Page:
Define cold sore

A cold sore is a group of small, painful blisters caused by the herpes simplex virus (HSV). They are also called fever blisters or simple cold sore. Up to 90% of people worldwide have at least one form of HSV.

The symptoms are usually the most severe the first time you have a cold sore. A cold sore for the first time can make a child very ill. After the first outbreak, your body should form antibodies and you may never have an infection again. However, cold sore came back to many people again and again.

Cold sore symptom

Cold sores are more likely to appear on the outside of the mouth and lips, but they can also occur on the nose and cheeks. You can get a cold sore for up to 20 days after infection. The wound may appear near where the virus penetrated your body.

Cold sores occur in phases:

You may also have red or swollen gums, swollen glands in the neck, fever or muscle aches.

First-time infections can also cause:

Burning and pain inside the mouth

Common causes of cold sore

You get HSV when you come in contact with people or things that carry the virus. For example, you can catch it by kissing someone who has the virus or by sharing silverware, towels or razors.

Certain things can trigger an outbreak, including:

Risk factors for cold sore

Cold sore is generally not serious, but the infection can be life-threatening for a person who has a weakened immune system due to AIDS, another condition, or medication.

If you have a severe case of a skin condition called eczema, you may have cold sores on large parts of your body.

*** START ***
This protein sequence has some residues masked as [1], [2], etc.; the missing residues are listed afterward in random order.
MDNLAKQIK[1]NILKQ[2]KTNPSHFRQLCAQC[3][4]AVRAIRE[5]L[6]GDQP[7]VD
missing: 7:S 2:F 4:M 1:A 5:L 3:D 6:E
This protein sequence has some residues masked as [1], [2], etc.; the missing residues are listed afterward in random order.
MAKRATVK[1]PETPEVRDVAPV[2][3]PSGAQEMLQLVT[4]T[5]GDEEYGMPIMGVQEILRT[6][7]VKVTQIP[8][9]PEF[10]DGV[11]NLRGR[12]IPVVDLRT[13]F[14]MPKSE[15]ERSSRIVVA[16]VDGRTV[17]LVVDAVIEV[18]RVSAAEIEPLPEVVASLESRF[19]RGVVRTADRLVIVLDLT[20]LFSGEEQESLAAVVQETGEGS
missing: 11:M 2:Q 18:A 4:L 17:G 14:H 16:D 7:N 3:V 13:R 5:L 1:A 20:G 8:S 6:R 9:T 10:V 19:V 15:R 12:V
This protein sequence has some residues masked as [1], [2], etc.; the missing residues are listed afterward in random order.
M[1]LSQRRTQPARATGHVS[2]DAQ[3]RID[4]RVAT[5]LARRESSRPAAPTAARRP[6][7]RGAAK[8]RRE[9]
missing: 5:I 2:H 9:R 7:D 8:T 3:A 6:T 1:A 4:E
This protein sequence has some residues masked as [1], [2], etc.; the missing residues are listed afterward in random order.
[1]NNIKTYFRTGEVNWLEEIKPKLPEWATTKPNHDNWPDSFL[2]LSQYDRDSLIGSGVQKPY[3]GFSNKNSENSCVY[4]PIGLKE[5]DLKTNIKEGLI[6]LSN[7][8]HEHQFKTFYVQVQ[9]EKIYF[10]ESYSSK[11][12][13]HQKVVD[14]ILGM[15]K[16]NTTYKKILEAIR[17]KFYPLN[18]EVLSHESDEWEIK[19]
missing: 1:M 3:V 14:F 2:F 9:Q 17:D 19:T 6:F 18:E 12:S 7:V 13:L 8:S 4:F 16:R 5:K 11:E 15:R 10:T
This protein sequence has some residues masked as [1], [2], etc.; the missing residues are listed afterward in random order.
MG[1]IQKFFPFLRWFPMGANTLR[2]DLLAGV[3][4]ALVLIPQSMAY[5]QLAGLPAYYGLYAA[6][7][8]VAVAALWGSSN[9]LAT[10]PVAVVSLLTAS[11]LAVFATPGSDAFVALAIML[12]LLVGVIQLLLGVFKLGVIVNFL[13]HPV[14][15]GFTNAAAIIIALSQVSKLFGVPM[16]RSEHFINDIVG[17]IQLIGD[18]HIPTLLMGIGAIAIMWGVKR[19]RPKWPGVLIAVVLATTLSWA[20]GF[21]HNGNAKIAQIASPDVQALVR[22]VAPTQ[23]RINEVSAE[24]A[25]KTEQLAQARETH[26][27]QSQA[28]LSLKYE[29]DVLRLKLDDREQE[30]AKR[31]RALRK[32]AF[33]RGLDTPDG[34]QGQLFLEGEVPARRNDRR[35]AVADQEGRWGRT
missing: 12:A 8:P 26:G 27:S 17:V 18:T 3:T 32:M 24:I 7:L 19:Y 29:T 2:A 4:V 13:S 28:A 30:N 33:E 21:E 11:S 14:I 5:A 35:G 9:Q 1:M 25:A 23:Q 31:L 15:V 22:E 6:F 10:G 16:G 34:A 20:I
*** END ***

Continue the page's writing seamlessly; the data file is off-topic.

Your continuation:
Diagnosis of cold sore

Your doctor can diagnose a cold sore just by looking at the blisters. They can also clean the blister and test the fluid for HSV.

Cold sore treatment

There is no cure for cold sores. The virus stays in your body, once you have a cold sore. The wounds themselves usually heal on their own within 1 to 2 weeks.

Antiviral drugs can speed up healing, especially if you take them at the first sign of an outbreak. Your doctor may tell you to use:

Cream applied to the wounds. Acyclovir (Zovirax) and penciclovir (Denavir) must be prescribed or you can get docosanol (Abreva) without a prescription.

Medicines are injected into your bloodstream (called intravenous or IV) if you have a severe case, such as cidofovir (Vistide) or foscarnet (Foscavir).

Some home remedies can help you feel better while you recover:

Complications of cold sore

Complications from a cold sore are rare, but can occur if the virus spreads to another part of your body, including yours:

Cold sore prevention

To reduce your risk of another cold sore:

What are skin disorders? Briefly describe all about it.

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